> It is also useful to have both client and server stats.
> BTW, since the laptop (with the 3C card) is the client, the SG
> shouldnt kick in at all.
The `client' here is doing the sendfiling, so yes, the
gathering occurs on the client.
> > The test tool is, of course, documented [ :-)/2 ]. It's at
> > http://www.uow.edu.au/~andrewm/linux/#zc
> I'll give this a shot later. Can you try with the sendfiled-ttcp?
hmm.. I didn't bother with TCP_CORK because the files being
sent are "much" larger than a frame. Guess I should.
The problem with things like ttcp is the measurement of CPU load.
If your network is so fast that your machine can't keep up then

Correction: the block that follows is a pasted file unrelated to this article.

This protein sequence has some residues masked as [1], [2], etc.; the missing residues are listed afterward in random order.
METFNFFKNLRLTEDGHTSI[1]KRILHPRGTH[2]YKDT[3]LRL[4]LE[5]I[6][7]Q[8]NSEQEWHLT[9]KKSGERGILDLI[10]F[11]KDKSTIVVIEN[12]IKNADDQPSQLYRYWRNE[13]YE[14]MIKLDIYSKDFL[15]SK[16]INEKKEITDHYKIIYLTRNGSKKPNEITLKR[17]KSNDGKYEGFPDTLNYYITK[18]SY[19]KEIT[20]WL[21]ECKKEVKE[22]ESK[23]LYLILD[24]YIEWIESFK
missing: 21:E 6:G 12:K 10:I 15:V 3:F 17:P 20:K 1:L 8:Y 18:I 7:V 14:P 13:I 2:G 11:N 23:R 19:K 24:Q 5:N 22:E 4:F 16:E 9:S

fine, raw throughput is a good measure. But if the link is saturated
then normal process accounting doesn't cut it.
For example, at 100 mbps, `top' says ttcp is chewing 4% CPU. But guess
what? A low-priority process running on the same machine is in fact
slowed down by 30%. top lies. Most of the cost of the networking layer
is being accounted to swapper, and lost. And who accounts for cache
eviction, bus utilisation, etc. We're better off measuring what's
left behind, rather than measuring what is consumed.
You can in fact do this with ttcp: run it with a super-high priority
and run a little task in the background (dummyload.c in the above
tarball does this). See how much the dummy task is slowed down
wrt an unloaded system. It gets tricky on SMP though.